Building a Realtime Chat Webapp

Writing a chat application with popular web applications stacks like LAMP (PHP) has traditionally been very hard. It involves polling the server for changes, keeping track of timestamps, and it’s a lot slower than it should be.
Sockets have traditionally been the solution around which most realtime chat systems are architected, providing a bi-directional communication channel between a client and a server.
This means that the server can push messages to clients. Whenever you write a chat message, the idea is that the server will get it and push it to all other connected clients.

Requirements

Before we get started, please make sure that your instance of Node is up-to-date. You should have the latest "Current" release (compare it with this). If it's not, click on the download button on the site and get yourself the newest version.
You can use this command to check the version tag of your local instance:
node -v
Once the output of the command matches the latest version on the site, go on to the next section.

Setup

As the first step, we need to setup a simple HTML webpage that shows a form (which can contain the message to sent) and a list of messages sent before.
In turn, the first thing we'll do is create a new directory and move into it:
{
  "name": "realtime-chat",
  "scripts": {
    "start": "node index"
  },
  "dependencies": {
    "express": "latest"
  }
}
The code above tells now the name of the project ("realtime-chat") and also indicates that Node.js needs to install the latest version of the express package (which will be used for serving our code to the user). To install the dependencies, you now need to run this command inside your terminal:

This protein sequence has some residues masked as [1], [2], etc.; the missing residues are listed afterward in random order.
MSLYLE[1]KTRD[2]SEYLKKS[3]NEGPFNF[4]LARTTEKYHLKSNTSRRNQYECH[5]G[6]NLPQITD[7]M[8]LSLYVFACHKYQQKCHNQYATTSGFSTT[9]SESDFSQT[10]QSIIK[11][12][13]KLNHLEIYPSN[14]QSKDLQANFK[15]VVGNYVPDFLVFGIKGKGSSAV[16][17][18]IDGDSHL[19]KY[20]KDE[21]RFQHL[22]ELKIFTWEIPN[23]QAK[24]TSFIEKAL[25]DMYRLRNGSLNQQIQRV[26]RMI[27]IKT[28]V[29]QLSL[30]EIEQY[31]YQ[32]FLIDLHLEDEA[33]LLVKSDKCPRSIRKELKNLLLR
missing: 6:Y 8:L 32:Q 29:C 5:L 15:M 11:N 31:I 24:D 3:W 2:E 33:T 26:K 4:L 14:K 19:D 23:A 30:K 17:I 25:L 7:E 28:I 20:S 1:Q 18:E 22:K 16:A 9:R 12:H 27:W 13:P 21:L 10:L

npm install
Now that express is handled, you need to create a index.js file inside the directory and insert the following code:
const app = require('express')()
const server = require('http').Server(app)

app.get('/', (req, res) => {
  res.send('<h1>Hello world!</h1>')
})

server.listen(4000, () => {
  console.log('The server is running: http://localhost:4000')
})
This translates into the following:
  • Express initializes app to be a function handler that you can supply to an HTTP server (as seen in line 2).
  • We define a route handler / that gets called when we hit our website home.
  • We make the HTTP server available on port 3000.
Now, when running npm run start inside your terminal, you should see the following:
And when pointing your browser to the address shown (http://localhost:4000):

Serving HTML

So far in index.js, we’re calling res.send and passing it a HTML string. Our code would look very confusing if we just placed our entire application’s HTML there. Instead, we’re going to create a index.html file and serve it.
Let’s refactor our route handler to use sendFile instead:
app.get('/', (req, res) => {
  res.sendFile(__dirname + '/index.html')
})
And populate index.html with the following:
<style>
  * { margin: 0; padding: 0; box-sizing: border-box; }
  body { font: 13px Helvetica, Arial; }
  form { background: grey; padding: 10px; position: fixed; bottom: 0; width: 100%; }
  form input { border: 0; padding: 10px; width: 90%; margin-right: .5%; }
  form button { width: 9%; background: rgb(130, 224, 255); border: none; padding: 10px; }
  #messages { list-style-type: none; margin: 0; padding: 0; }
  #messages li { padding: 5px 10px; }
  #messages li:nth-child(odd) { background: #eee; }
</style>

<ul id="messages"></ul>

<form action="">
  <input id="m" autocomplete="off" /><button>Send</button>
</form>
If you restart the process (by hitting control + C and running npm run start again) and refresh the page it should look like this:

Integrating Web Sockets

To handle these, we'll be using the socket.io project. It consists of two packages:
  • A server that integrates with (or mounts on) the Node.JS HTTP Server: socket.io
  • A client library that loads on the browser side: socket.io-client
During development, socket.io serves the client automatically for us, as we’ll see, so for now we only have to install one module:
npm install --save socket.io